Dispatches from the Culture Wars - Oscar mop-up edition
- Lowest Ratings Since 2009: Did the Selma Oscar 2015 Boycott Work? ‒ Lauren Victoria Burke (Politic365)
- In Their Moment of ‘Glory,’ Common and John Legend Showed the World Why the Selma Struggle Truly Is ‘Now’ ‒ Peniel E. Joseph (The Root)
- On Patricia Arquette, Coded Language and the Hotness of ‘Intersectionality’ ‒ Akiba Solomon (ColorLines)
- Oscars 2015: 'CitizenFour,' that treason joke and an onstage surprise ‒ Mark Olsen (Los Angeles Times)
- “American Sniper’s” Muslim problem: How Clint Eastwood embraces Chris Kyle’s toxic ideas ‒ Nico Lang (Salon)
By Lauren Victoria Burke
March 1, 2015
Black buying power has always been written about and talked about. But now, it’s actually being demonstrated in living color and in front of everyone who is paying any attention. It was the energy of the BlackLivesMatter movement after the shooting death of Michael Brown in August of 2014 that ignited a Black Friday boycott effort in November 2014.
For the Oscar broadcast on February 22, 2015, Black Twitter showed what can happen when people are organized to simply watch something else. Anyone who believes the Oscar folks weren’t paying attention need only look at the endless parade of Black actors who were presenters on Oscar night.
By Peniel E. Joseph
February 23, 2015
Legend and Common shut down the Academy Awards. The audience of Hollywood heavyweights, including Oprah Winfrey and an emotional David Oyelowo—the actor who played Martin Luther King Jr. in Selma—was in tears.
But the triumph wasn’t over. A few minutes later, Legend and Common bounded up the steps to the stage, after being awarded the Oscar for best original song, where both artists eloquently dedicated their victory to America’s ongoing struggle for civil rights and racial justice.
By Akiba Solomon
February 23, 2015
I think it’s a mistake for people to assume that everybody knows what “intersectionality” is. I’ve seen tweets that treat a term and concept that Crenshaw herself says is difficult as if it’s as common as the alphabet. My favorites so far (I’m not linking to them because I don’t want to blow up private citizens): “Oh, Patricia Arquette… Ever heard of intersections? Maybe you should look that up,” and “Okay so I was with Patricia Arquette until she decided to be like ‘INTERSECTIONALITY WUT IS THAT.’”
I get how intersectionality becomes common sense if you’ve heard of it. But if you haven’t had the privilege of taking women’s studies courses, haven’t been exposed to the black feminist canon, or you haven’t had the time or tech to consume the online cultural products of young feminist thinkers, that term might not be that hot in your streets.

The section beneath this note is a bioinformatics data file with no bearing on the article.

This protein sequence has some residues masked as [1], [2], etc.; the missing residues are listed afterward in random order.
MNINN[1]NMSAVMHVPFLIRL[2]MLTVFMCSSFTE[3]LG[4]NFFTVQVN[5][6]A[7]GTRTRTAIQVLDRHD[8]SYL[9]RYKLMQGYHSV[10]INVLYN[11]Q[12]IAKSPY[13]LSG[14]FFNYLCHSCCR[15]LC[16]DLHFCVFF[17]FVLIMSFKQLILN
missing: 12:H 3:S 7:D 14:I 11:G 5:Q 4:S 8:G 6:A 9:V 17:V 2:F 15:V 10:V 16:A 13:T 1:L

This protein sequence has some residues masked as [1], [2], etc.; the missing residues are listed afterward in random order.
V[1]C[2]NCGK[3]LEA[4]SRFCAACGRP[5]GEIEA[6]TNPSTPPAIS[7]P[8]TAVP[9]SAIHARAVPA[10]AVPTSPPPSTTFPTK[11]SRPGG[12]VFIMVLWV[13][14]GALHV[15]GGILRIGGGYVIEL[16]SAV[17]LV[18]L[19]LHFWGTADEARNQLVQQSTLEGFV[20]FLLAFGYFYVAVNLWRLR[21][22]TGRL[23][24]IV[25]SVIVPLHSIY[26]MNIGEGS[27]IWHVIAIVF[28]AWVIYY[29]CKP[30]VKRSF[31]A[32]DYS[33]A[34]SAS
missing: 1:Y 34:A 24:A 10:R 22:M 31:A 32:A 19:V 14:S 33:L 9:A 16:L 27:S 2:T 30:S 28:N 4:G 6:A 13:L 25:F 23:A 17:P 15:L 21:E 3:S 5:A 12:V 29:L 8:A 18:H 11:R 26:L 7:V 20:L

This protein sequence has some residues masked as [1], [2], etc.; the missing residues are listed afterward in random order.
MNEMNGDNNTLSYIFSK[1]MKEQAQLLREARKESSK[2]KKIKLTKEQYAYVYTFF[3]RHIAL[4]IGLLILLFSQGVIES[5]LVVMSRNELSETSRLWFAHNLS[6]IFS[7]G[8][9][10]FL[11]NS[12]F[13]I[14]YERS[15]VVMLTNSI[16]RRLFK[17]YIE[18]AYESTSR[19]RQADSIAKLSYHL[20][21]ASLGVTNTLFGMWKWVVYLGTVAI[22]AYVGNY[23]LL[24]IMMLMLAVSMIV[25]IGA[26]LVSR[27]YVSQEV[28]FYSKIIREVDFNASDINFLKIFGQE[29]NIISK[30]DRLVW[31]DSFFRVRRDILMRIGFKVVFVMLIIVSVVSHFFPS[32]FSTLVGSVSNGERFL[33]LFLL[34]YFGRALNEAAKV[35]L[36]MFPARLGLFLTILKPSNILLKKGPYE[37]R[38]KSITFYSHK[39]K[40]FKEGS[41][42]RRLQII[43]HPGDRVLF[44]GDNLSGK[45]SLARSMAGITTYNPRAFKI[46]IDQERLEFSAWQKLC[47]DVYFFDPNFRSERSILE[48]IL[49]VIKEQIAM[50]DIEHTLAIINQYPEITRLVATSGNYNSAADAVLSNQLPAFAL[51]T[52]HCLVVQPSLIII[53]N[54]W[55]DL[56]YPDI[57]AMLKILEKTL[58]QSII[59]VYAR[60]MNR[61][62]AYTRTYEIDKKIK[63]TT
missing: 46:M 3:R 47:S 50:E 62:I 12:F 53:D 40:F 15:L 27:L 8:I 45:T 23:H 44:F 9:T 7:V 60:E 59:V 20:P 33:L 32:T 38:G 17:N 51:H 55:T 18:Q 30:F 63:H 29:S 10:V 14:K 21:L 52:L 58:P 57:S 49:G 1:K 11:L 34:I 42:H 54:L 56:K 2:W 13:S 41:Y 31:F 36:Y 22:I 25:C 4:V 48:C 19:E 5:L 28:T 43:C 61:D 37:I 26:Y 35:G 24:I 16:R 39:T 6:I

By Mark Olsen
February 23, 2015
Los Angeles Times
As the filmmakers behind "CitizenFour" left the stage Sunday night after accepting their Oscar for documentary feature, host Neil Patrick Harris made the remark, “The subject of ‘CitizenFour,’ Edward Snowden, could not be here for some treason.”
In an interview on Monday, the film's director Laura Poitras responded by saying, “At best it’s a bad joke. On those questions, I think everyone can reach their own conclusion, but I think I’m pretty sure that history is going to answer that question and that Neil Patrick Harris is wrong.
“What [Snowden] did, he’s a whistleblower and this is an act of conscience,” she added. “That’s my feeling about it and I’m pretty sure that’s what history is going to say too.”
“American Sniper’s” Muslim problem: How Clint Eastwood embraces Chris Kyle’s toxic ideas
By Nico Lang
February 5, 2015
Muslim groups have asked Clint Eastwood and Bradley Cooper to speak out against the violence and take a stand against Islamophobia, but Cooper has thus far shied away from the debate by insisting that American Sniper “isn’t political.” While that statement likely means that the film doesn’t take an overt stance on the morality of the Iraq War, just because American Sniper doesn’t take sides doesn’t mean it doesn’t make a statement. Any movie that, yet again, goes to Middle East without saying anything meaningful about the Iraqi people who deal with this violence day in and day out is political. Any movie that makes Arabs another voiceless mass for white heroes to play target practice with is inherently political. Any movie that, through its profound lack of empathy, encourages more men to be like Chris Kyle is political.